| * 2 | HASH JOIN | | 1 | 10001 | 166K| 8227 (1)| 00:00:01 | 10000 |00:00:00.17 | 30434 | 1969K| 1969K| 1895K (0)|
|- 3 | NESTED LOOPS | | 1 | 10001 | 166K| 8227 (1)| 00:00:01 | 10000 |00:00:00.14 | 29512 | | | |
|- 4 | NESTED LOOPS | | 1 | | | | | 10000 |00:00:00.14 | 29512 | | | |
|- 5 | STATISTICS COLLECTOR | | 1 | | | | | 10000 |00:00:00.13 | 29512 | | | |
| * 6 | TABLE ACCESS FULL | T2 | 1 | 10002 | 70014 | 7978 (1)| 00:00:01 | 10000 |00:00:00.13 | 29512 | | | |
|- * 7 | INDEX UNIQUE SCAN | T1_IDX | 0 | | | | | 0 |00:00:00.01 | 0 | | | |
|- * 8 | TABLE ACCESS BY INDEX ROWID| T1 | 0 | 1 | 10 | 248 (0)| 00:00:01 | 0 |00:00:00.01 | 0 | | | |
| * 9 | TABLE ACCESS FULL | T1 | 1 | 10001 | 97K| 248 (0)| 00:00:01 | 10001 |00:00:00.01 | 922 | | | |
----------------------------------------------------------------------------------------------------------------------------------------------------------------

Predicate Information (identified by operation id):
---------------------------------------------------

2 - access("A1"."ID"="A0"."ID")
6 - filter(("A1"."ID"<=30000 AND "A1"."ID">=20000))
7 - access("A1"."ID"="A0"."ID")
filter(("A0"."ID">=20000 AND "A0"."ID"<=30000))
8 - filter("A0"."HIST_IND"='9999')
9 - filter(("A0"."ID">=20000 AND "A0"."HIST_IND"='9999' AND "A0"."ID"<=30000))

Note
-----
- this is an adaptive plan (rows marked '-' are inactive)


37 rows selected.

SQL>
SQL> select hint_text from V$SQL_REOPTIMIZATION_HINTS where sql_id = '&sql_id' and hint_text like '%JOIN%';

no rows selected

SQL>
Note how in each case where the Nested Loop join gets used at runtime and "statistics feedback for joins" kicks in, the bad OPT_ESTIMATE hint gets generated.

I've discussed this case also with Nigel Bayliss at Oracle (the Optimizer Product Manager) and a corresponding bug was opened, so hopefully the problem gets addressed in the future.

Oracle Database Cloud (DBaaS) Performance - Part 1 - CPU

Tue, 2017-01-03 03:00
After having looked at the performance consistency provided by the Oracle Database Cloud offering in the previous series, I'll focus here on the raw performance figures I've measured during my tests, starting with the CPU related performance findings.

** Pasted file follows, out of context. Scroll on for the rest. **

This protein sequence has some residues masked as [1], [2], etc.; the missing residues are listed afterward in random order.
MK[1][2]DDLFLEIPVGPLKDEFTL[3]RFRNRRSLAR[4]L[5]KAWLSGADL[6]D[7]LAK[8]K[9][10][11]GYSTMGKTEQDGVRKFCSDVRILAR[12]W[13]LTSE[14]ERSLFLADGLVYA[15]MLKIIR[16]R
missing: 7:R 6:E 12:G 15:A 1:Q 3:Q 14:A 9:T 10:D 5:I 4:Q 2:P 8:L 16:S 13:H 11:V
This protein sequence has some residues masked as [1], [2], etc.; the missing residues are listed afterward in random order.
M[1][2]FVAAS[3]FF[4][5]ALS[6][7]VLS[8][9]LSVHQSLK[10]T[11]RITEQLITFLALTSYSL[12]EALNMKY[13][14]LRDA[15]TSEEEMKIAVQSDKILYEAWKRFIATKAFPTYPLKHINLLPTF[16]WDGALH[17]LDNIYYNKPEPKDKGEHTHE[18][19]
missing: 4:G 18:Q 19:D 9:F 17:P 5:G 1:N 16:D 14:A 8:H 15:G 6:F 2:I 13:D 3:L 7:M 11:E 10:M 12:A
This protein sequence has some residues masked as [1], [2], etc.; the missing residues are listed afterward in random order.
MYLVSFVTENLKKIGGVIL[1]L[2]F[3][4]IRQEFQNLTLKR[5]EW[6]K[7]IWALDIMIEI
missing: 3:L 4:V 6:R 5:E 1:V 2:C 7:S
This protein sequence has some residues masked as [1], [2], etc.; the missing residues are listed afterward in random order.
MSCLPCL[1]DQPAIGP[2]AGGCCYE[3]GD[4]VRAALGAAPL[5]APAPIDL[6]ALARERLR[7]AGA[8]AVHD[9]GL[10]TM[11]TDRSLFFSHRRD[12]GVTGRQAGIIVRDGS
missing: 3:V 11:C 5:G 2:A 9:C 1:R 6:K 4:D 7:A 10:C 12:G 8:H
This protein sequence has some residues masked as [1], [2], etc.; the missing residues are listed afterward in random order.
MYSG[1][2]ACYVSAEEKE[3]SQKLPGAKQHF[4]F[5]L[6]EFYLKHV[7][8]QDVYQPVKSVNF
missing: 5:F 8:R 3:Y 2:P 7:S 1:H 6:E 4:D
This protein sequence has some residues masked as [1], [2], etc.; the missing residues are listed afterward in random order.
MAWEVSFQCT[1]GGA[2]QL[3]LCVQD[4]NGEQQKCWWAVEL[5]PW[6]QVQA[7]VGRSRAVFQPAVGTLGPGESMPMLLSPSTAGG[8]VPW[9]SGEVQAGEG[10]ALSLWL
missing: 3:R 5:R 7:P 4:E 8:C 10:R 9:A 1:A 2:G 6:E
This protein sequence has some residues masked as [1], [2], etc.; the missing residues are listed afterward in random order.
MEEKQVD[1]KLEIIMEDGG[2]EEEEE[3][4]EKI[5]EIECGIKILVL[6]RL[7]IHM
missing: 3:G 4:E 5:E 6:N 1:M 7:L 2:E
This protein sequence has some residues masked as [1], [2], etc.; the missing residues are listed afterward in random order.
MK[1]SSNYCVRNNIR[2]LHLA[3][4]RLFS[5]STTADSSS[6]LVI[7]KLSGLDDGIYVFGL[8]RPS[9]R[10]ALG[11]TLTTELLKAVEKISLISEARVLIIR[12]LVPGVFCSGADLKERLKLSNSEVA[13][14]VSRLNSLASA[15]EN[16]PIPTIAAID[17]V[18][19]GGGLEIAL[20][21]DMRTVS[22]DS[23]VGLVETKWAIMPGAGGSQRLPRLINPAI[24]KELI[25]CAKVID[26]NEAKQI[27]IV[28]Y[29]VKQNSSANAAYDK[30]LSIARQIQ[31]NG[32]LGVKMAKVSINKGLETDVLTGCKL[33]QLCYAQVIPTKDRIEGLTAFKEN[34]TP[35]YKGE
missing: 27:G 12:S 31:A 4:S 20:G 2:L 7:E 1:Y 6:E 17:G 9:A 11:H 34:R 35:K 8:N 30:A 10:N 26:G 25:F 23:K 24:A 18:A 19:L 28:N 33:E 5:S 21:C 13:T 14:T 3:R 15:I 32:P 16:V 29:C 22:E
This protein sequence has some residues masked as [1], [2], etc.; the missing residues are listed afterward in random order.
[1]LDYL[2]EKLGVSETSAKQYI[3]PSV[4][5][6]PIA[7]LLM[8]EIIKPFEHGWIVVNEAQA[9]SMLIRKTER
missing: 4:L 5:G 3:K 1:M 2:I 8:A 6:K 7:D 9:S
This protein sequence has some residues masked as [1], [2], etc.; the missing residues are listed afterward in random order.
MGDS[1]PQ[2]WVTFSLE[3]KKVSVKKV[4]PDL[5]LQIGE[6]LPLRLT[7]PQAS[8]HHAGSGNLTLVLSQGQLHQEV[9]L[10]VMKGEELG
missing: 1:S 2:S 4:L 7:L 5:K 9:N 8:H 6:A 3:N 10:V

One of the first surprises is related to the fact that Oracle uses a unit called "OCPU" to specify the CPU capacity provided, which is explained here:

So one "OCPU" is supposed to represent one core with two Hyperthreading CPU threads, and hence should correspond for example to two VCPUs used as unit by Amazon.

But when looking at the actual CPU configuration of such a DBaaS VM, I got the following results for a 4 OCPU configuration:


So, that 4 OCPU configuration provides 8 CPUs, which is expected, but it provides those 8 CPUs with one thread per core, so that means 8 cores.

This is what I get when I configure a corresponding Amazon EC2 VM with 8 VCPUs (m4.2xlarge), which should be same as the Amazon RDS "db.m4.2xlarge" configuration (but I can't access a RDS instance on O/S level, hence the EC2 fallback):

Architecture:          x86_64
CPU op-mode(s):        32-bit, 64-bit
Byte Order:            Little Endian
CPU(s):                8
On-line CPU(s) list:   0-7
Thread(s) per core:    2
Core(s) per socket:    4
 

Socket(s):             1
NUMA node(s):          1
Vendor ID:             GenuineIntel
CPU family:            6
Model:                 79
Model name:            Intel(R) Xeon(R) CPU E5-2686 v4 @ 2.30GHz
Stepping:              1
CPU MHz:               2300.062
BogoMIPS:              4600.12
Hypervisor vendor:     Xen
Virtualization type:   full
L1d cache:             32K
L1i cache:             32K
L2 cache:              256K
L3 cache:              46080K
NUMA node0 CPU(s):     0-7


So this more in line to what is expected - 4 cores providing 8 CPU threads.

Does it make a difference in terms of actual performance? It does - when running my CPU tests, both the PL/SQL as well as the SQL engine based tests (see the previous "performance consistency" series for more details about the tests) show the following average duration per iteration per thread when running with 4 vs. 8 threads:

Oracle DBaaS:

 Amazon RDS:

So, using 8 threads instead of 4 threads only increases the duration of a test iteration slightly in the Oracle DBaaS 4 OCPU environment, whereas the Amazon RDS 8 VCPU environment significantly slows down, even more than expected considering Hyperthreading effects - in particular the SQL Logical I/O test requires more than twice of the time at 8 threads, but the PL/SQL based test, too, significantly slows down. It's interesting to see that running the SQL Logical I/O test at 4 threads the Amazon RDS environment outperforms the Oracle DBaaS offering to an unexpected degree.

Whether the better Amazon RDS SQL Logical I/O performance at 4 threads comes from the larger cache sizes reported by "lscpu" I don't know. I also don't know why Oracle provides more cores than outlined in their own product description. Maybe this should avoid exactly the effects seen with the Amazon RDS environment - maybe Hyperthreading doesn't work that well in virtualized environments - but that is just my speculation. Whether Oracle will keep this different approach in future I don't know either.